imac/mac for Music recording £1300 budget

Discussion in 'iMac' started by MarkMacLogic, Oct 29, 2017.

  1. MarkMacLogic macrumors newbie

    Oct 29, 2017
    Hi there, I am a musician playing guitar and writing songs etc. I have saved some money to get a Mac and will be installing logic. My plan is to be recording and producing my music.

    Can anybody recommend the best imac (ideally) or mac for me to purchase that would suit my needs.

    Thank you for any help given! This is a very big decision for me as I have been making music for years and this is now my time to record the music so I can share it with the world!

    Thank you, I look forward to your help where possible
  2. bbnck, Oct 29, 2017
    Last edited: Oct 29, 2017

    bbnck macrumors 6502a

    Mar 19, 2009
    Your budget will limit you to the lower-end iMac range. As you are going to be using your iMac for music production, you would benefit from a Fusion Drive or SSD storage as the 2.3 GHz and 3.0 GHz 21.5-inch iMacs use 5400-rpm hard drives. That might be fine for general use, but certainly not the ideal drive speeds for music production.

    If you don't want to save up in order to buy a 27-inch iMac, you should either purchase the 3.0GHz 4K iMac but with a 1 TB Fusion Drive which brings the total to £1,339, or the high-end 3.4 GHz 4K iMac which comes with a 1 TB Fusion Drive for £1,449 - this model is almost on par with the low-end 27-inch iMac in terms of processor and graphics performance.

    You will get the best performance if you purchase an iMac with SSD storage, but for music production I imagine 256 GB won't be enough - so you might need to customise your iMac to include a minimum 512 GB SSD which costs £270 as a customisation upgrade, so you might find the best value-to-performance ratio in a Fusion Drive if an SSD is too expensive for you. If you were to customise your order to replace the stock configuration with a 512 GB SSD in the 3.0 GHz 4K iMac, that would bring the total to £1,609. On the 3.4 GHz 4K iMac, that brings the total to £1,719.

    Also consider whether 8 GB RAM will be sufficient for your needs for the length of time you intend to keep your iMac. On the 2017 21.5-inch iMacs, the RAM can't be upgraded without removing the display which is glued together - you would need to take it to an Apple Store or Apple Authorised Service Provider, and those upgrades do not come cheap. On the 27-inch iMacs (except the iMac Pro), there is a user-accessible RAM access door on the back of the machine, which allows you to perform the RAM upgrade yourself.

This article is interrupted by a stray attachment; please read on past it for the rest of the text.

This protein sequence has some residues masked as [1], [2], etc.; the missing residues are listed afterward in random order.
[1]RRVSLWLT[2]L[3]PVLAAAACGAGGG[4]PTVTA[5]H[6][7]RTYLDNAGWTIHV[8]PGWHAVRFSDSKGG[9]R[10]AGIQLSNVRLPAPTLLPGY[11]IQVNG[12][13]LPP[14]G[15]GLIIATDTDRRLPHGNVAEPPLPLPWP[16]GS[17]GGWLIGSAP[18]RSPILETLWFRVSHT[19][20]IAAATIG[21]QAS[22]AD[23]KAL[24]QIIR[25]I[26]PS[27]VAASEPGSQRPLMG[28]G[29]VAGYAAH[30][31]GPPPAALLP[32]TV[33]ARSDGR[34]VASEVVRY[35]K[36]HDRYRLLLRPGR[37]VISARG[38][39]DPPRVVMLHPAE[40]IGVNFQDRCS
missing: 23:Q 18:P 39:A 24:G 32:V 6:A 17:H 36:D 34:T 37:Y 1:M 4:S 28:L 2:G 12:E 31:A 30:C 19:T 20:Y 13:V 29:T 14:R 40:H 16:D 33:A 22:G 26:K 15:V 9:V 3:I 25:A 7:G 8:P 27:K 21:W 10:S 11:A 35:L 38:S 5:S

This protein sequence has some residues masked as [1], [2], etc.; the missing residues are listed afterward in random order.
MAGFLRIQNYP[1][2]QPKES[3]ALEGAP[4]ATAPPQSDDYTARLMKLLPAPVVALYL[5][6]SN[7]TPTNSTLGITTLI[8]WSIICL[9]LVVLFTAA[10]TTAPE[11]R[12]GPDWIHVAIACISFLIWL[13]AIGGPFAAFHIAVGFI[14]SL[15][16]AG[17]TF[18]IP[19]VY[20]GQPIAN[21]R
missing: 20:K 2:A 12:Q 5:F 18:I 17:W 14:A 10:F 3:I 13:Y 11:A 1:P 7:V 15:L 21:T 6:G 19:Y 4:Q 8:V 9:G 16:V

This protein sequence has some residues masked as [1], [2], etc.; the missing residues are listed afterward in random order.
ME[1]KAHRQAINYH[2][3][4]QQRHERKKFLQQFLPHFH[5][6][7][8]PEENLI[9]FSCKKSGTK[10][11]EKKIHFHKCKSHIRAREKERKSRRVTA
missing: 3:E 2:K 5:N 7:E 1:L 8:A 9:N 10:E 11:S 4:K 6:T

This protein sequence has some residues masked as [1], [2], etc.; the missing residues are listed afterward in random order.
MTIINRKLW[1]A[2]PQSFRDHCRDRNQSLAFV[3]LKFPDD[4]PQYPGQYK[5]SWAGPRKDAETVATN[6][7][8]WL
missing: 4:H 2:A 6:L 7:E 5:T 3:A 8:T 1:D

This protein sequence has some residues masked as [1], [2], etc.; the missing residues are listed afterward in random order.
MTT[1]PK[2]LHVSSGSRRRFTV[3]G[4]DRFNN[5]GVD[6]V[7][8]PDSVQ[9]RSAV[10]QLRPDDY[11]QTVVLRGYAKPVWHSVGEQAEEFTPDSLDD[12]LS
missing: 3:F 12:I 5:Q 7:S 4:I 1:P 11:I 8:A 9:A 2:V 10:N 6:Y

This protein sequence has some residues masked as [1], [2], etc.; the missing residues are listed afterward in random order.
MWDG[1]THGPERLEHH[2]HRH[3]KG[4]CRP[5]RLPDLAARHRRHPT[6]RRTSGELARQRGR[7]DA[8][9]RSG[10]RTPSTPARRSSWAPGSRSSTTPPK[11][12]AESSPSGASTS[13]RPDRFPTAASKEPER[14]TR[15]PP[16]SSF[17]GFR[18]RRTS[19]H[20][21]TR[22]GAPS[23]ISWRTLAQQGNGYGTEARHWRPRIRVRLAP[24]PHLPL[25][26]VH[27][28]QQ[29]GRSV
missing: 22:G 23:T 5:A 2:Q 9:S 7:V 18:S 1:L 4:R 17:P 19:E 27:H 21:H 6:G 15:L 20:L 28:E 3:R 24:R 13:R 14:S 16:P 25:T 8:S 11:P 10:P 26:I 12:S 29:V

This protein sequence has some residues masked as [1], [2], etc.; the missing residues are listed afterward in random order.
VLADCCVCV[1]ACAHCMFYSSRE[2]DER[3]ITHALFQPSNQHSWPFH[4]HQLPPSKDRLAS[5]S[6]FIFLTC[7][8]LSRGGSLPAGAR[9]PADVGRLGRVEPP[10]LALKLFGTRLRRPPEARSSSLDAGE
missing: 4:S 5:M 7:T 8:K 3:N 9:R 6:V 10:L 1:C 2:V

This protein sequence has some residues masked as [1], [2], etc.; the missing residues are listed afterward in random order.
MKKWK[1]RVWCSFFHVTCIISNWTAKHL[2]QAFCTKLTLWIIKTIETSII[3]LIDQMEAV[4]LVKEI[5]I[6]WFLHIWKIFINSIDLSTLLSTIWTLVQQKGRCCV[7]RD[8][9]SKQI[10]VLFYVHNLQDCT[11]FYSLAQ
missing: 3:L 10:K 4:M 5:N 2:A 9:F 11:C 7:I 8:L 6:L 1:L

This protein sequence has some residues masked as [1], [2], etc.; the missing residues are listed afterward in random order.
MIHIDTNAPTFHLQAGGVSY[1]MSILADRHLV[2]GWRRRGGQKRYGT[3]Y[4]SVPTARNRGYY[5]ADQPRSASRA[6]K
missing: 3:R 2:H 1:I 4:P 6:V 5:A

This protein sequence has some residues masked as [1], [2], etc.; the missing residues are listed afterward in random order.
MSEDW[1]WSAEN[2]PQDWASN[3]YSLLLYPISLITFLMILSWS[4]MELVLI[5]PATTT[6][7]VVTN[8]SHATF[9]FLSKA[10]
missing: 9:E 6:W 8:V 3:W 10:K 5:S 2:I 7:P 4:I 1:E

Finally and most importantly, you do not need the AppleCare Protection Plan. In the UK, your new iMac will be covered under the Consumer Rights Act 2015. Put it this way: if your iMac needs repairing and the same issue reoccurs later on, you can legally ask for a refund or replacement (more info here) - you can't do that under the AppleCare Protection Plan or the Apple Limited Warranty. The only reason you might need the extended warranty from Apple is to get help using the operating system after the first 90 days, but do know the knowledge of people working in AppleCare - especially on pro apps - is very limited even though Apple doesn't like to admit that. If you live in the United States, that might be a somewhat different story but here you always go through to the AppleCare team in the Republic of Ireland, and they don't know anything about the pro apps like Logic. They expect to help idiots only, and I know that from first-hand experience. AppleCare are a friendly bunch of people (usually), but they are otherwise fairly useless.

    Best of luck with your adventure into music production. It's great to see artists that truly care about their work and sharing that with others. Music certainly helps me get through those dreadful days at work ;).
  3. Fishrrman macrumors G5


    Feb 20, 2009
    As mentioned above, DON'T buy an iMac with ONLY a platter-based hard drive inside. TOO SLOW. You are going to be very VERY unhappy if you get one of these!

    Get a fusion drive instead, even the 1tb fusion will be better.
    The 256gb SSD (not sure if that option is offered on a 21" iMac) is best.
    Don't let anyone tell you that "it's not large enough" You can add an external USB3 drive for project storage if needed, it won't slow you down at all.

    That said, you don't need "really high speed" to record audio, so long as you don't try to use too many plugins. I'm still using a late-2006 white Intel iMac and a USB2 platter-based hard drive to record audio here (I record only a single stereo track at a time, with only one plugin). Still works well enough for my needs.)

    You MUST figure into your costs an appropriate audio interface. On the bargain side the Focusrite 2i2 is a good starter. You'll need at least one mic, too.

    I'd suggest you also consider Steinberg's USB interfaces.
    They come bundled with Cubase audio production software -- I believe it offers the "best blend" of ease-of-learning balanced with a full complement of power. It also offers the best audio editing of ANY DAW software that I've seen.

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